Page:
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Sports Betting Law 'Is Toast' Even If New Jersey Loses Case, Expert Says

Supreme Court To Hear PASPA Appeal In December

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One way or the other sports betting in America is about to undergo some big changes.

On Dec. 4, the U.S. Supreme Court will hear the state of New Jersey’s appeal against the constitutionality of the 1992 Professional and Amateur Sports Protection Act, also known as PASPA. It’s being billed as a states’ rights case, as New Jersey desperately wants Atlantic City to have legal sports books. But the outcome of the case won’t impact just the Garden State. Any of the 40 states with casinos could also approve sports books for their respective gaming industries.

According to prominent gaming attorney I. Nelson Rose, the sports betting case could have far-reaching effects, including the bolstering of state-sanctioned marijuana industries.

In a recent blog post, Rose, who is based out of California, said that the gaming industry is seeking to avoid a messy decision by the high court. “I’m hoping the Court will give us a clean decision,” Rose said. “The worst result would be a ruling that New Jersey only has the right to decriminalize sports betting, but not regulate it. Other states would follow, with some truly weird statutes eliminating laws against sports betting, and who knows what else.”

The Supreme Court is expected to make its decision between April and June of next year.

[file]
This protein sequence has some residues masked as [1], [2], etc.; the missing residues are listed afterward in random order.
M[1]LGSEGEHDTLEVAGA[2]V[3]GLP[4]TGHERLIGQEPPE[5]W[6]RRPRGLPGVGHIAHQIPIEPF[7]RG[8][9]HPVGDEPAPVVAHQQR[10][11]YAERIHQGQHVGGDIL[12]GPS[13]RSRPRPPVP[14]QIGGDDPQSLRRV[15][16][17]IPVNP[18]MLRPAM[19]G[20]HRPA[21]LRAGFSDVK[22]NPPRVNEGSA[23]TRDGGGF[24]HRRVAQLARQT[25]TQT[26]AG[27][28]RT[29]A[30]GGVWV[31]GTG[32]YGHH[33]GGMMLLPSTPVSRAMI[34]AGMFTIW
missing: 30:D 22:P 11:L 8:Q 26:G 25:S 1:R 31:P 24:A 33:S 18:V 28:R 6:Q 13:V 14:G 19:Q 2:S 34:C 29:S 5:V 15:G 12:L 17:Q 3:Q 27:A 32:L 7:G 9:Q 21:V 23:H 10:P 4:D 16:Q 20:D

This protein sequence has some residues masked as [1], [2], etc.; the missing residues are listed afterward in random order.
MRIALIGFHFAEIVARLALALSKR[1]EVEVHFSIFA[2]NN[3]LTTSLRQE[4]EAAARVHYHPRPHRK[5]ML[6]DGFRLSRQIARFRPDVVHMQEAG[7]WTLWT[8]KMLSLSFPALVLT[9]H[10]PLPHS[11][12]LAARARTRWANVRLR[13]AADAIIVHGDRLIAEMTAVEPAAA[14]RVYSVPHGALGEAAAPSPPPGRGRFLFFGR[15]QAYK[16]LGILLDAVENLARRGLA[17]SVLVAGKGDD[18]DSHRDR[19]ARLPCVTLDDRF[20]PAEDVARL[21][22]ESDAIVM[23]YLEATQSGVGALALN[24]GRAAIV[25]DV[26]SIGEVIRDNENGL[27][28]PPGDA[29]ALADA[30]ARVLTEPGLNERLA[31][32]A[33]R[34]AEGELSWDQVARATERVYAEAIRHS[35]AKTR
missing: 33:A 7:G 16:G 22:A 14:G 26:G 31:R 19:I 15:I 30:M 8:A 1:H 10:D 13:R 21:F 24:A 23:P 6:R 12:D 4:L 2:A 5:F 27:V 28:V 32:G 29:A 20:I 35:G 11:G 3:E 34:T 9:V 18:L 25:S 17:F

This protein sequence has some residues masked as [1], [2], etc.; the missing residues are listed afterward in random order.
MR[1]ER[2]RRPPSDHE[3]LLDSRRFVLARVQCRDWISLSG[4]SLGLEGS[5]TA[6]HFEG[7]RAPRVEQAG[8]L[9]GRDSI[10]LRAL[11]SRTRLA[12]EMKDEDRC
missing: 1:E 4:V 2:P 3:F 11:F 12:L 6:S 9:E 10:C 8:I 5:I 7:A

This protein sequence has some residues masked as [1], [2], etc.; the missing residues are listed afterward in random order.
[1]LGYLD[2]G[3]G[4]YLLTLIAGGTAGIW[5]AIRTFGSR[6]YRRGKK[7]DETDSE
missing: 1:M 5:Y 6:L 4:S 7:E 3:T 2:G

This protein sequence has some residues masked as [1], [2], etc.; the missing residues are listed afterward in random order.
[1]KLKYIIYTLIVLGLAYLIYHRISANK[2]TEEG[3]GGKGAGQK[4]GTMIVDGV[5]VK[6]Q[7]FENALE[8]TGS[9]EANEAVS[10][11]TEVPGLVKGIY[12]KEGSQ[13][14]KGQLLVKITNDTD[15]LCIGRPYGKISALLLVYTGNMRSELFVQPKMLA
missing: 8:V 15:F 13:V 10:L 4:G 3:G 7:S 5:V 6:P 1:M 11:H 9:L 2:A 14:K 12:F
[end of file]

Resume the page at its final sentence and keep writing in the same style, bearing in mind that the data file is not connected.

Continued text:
New Jersey unsuccessfully tried to circumvent PASPA by attempting to strip state laws and regulations that made sports books at its racetracks and casinos illegal. That didn’t work because the leagues and the NCAA fought back, decrying the supposed threats to game integrity. The leagues appear open to a nationwide sports betting roll-out of some kind, rather than a state-by-state patchwork. According to former MLB Commissioner Fay Vincent, the leagues and their respective franchises have long been preparing for a change to PASPA.

According to Rose, PASPA’s days are numbered even if the appeal goes south. There are also efforts in Congress to repeal and replace the sports betting law.

“Even if New Jersey loses, PASPA is toast,” Rose said. “The law was passed in 1992, when there was no World Wide Web, let alone internet gambling, daily fantasy sports or eSports. States and gaming operators will see that they can create coalitions in Congress on the state’s right issue of letting states make their own decisions about gambling.”

The American Gaming Association estimates that $150 billion is bet on sports each year in the U.S., with only a tiny fraction of the handle coming through regulated Nevada sports books. Delaware also has sports betting, but the wagers are limited to parlays.